• A lack of concern, the person's lack of effort didn't bother you until you had to clean it up.

The team has fundamental issues, in fact you aren't a team at all. A team collaborates and takes care of each other and doesn't leave the other members in trouble like this.

The person's bad input is just a symptom, not a cause, the root issue is at the team level, and your employer needs a leader to come in and address it, someone needs to set standards and ensure people meet them, everything else is just symptoms.

  • I agree. Every single one of the items the OP pointed out as issues could have easily been resolved early on if the 3 programmers had bothered to talk to each other. The communication should have been handled by leadership through weekly status meetings. Even a project kick off meeting would have been helpful. – NotMe Dec 4 '17 at 15:41
9

Whoever was responsible for the whole project messed up massively. So if I understand this correctly, for nine months three developers worked without any oversight, one (you) did a good job, another one put in a good effort with unknown outcome, and one did a rubbish job. The person responsible didn't notice anything. You noticed that one person visibly didn't put in any effort.

Assuming that you were not the one responsible for the whole project, but responsible for your part, the lesson should be that if your project fails it doesn't help much if you did your job. The project failed. When that happens, your whole team could get fired including you, and nobody cares who worked hard and who was lazy. Or the person seen as guilty could get fired, and if that lazy colleague is much better at office politics than you, then you might be seen as the guilty person.

So the rule is: Do your job, but also do what you can to make the whole project succeed. Or try to move to a project that will succeed if yours is going to fail. You should never ignore things that will make your project fail, because the outcome will not be good for you.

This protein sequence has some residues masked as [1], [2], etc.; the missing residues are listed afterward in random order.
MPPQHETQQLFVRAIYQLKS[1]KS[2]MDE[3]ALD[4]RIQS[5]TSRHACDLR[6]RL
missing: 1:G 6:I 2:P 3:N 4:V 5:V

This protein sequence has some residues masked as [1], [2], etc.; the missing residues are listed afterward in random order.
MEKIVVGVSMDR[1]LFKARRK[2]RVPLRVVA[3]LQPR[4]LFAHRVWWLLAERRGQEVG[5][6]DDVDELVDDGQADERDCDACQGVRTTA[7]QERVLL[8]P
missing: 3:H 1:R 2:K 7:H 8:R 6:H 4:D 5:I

So you should have raised concerns when you saw problems and not ignored them.

At a level which is really irrelevant to the workplace, but relevant to software development: Code reviews are absolutely essential. You wouldn't have been in the mess with code reviews. Unit tests are really useful to make sure that your code works (and they need to be reviewed as well, to check that they test something useful).

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Communication is the key for any project with more than one layer of responsibility overall. First thing you should have done when getting a new role after vacation, is to analyze and report the current state of affairs.

This would have put a clear line of succession from previous leadership and you.

After that, logically, you had to create a plan for each issue point in your previous report, perhaps even with estimated timelines for fixing it.

As per client requirement: How did communication go? Did you have a dedicated analyst to communicate with him?